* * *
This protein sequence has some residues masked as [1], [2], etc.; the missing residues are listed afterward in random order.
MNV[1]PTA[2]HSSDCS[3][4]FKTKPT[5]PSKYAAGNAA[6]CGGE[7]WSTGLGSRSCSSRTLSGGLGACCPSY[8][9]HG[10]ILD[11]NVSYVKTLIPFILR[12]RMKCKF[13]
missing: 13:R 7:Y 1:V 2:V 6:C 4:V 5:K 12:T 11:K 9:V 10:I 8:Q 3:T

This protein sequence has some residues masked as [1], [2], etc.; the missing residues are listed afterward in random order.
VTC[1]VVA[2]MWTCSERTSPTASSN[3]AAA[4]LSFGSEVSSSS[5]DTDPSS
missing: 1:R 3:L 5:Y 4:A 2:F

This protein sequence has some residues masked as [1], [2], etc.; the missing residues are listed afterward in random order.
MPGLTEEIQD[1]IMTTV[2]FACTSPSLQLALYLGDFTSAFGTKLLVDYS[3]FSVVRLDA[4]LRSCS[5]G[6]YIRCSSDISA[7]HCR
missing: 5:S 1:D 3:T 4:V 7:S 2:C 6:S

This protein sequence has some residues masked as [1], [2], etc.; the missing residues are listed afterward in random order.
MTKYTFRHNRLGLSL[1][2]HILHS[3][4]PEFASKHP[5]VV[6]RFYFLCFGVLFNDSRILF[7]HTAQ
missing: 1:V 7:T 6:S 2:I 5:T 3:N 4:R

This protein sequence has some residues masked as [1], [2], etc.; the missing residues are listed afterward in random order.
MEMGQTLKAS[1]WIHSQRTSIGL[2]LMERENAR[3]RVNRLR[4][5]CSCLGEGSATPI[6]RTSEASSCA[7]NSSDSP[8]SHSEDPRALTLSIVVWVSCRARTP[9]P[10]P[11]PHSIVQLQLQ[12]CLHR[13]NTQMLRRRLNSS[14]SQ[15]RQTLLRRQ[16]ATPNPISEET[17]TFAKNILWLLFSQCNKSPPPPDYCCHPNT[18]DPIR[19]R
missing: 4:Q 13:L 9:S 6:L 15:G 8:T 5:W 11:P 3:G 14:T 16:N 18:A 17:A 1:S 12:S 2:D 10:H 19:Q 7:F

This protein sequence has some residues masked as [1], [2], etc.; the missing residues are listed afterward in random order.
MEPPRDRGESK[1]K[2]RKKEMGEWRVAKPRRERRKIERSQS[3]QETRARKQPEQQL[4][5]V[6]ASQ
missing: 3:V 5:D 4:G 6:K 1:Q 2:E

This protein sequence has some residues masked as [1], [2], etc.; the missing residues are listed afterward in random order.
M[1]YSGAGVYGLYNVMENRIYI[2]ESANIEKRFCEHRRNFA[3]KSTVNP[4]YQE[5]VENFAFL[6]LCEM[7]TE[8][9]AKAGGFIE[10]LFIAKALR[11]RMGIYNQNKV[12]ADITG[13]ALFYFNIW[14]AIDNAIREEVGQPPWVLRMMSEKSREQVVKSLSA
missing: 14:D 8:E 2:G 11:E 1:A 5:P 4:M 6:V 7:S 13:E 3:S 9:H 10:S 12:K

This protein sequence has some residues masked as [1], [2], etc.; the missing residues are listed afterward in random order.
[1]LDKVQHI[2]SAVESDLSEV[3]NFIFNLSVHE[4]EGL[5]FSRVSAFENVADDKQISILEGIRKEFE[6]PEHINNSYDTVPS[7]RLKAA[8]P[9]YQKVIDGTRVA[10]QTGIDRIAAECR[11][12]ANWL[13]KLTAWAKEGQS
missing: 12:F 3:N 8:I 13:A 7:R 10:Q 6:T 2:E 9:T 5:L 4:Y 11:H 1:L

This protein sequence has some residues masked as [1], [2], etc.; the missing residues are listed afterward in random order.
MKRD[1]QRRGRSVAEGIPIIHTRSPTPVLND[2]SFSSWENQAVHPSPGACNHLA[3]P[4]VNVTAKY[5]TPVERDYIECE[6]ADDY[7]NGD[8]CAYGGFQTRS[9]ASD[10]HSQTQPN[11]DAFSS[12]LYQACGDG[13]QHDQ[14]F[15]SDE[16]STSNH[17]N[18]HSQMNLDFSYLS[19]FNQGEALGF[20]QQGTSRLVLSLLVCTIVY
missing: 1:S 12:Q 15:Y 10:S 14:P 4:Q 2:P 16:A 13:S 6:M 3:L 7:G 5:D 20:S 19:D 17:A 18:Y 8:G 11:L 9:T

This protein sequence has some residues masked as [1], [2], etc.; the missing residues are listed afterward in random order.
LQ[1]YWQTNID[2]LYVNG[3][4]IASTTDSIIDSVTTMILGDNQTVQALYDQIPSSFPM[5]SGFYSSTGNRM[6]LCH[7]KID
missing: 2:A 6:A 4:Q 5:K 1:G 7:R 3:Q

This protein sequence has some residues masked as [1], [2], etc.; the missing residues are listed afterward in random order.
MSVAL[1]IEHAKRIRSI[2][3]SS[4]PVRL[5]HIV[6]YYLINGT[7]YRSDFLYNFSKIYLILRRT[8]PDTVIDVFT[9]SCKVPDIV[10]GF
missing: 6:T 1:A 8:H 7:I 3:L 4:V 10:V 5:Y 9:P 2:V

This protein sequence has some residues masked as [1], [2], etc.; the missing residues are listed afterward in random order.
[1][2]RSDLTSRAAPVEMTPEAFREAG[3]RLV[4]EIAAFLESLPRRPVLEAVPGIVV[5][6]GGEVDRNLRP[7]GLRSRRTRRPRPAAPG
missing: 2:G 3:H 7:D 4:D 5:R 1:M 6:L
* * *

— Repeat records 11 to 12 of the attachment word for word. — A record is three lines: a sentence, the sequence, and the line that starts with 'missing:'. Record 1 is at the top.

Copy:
This protein sequence has some residues masked as [1], [2], etc.; the missing residues are listed afterward in random order.
MSVAL[1]IEHAKRIRSI[2][3]SS[4]PVRL[5]HIV[6]YYLINGT[7]YRSDFLYNFSKIYLILRRT[8]PDTVIDVFT[9]SCKVPDIV[10]GF
missing: 6:T 1:A 8:H 7:I 3:L 4:V 10:V 5:Y 9:P 2:V

This protein sequence has some residues masked as [1], [2], etc.; the missing residues are listed afterward in random order.
[1][2]RSDLTSRAAPVEMTPEAFREAG[3]RLV[4]EIAAFLESLPRRPVLEAVPGIVV[5][6]GGEVDRNLRP[7]GLRSRRTRRPRPAAPG
missing: 2:G 3:H 7:D 4:D 5:R 1:M 6:L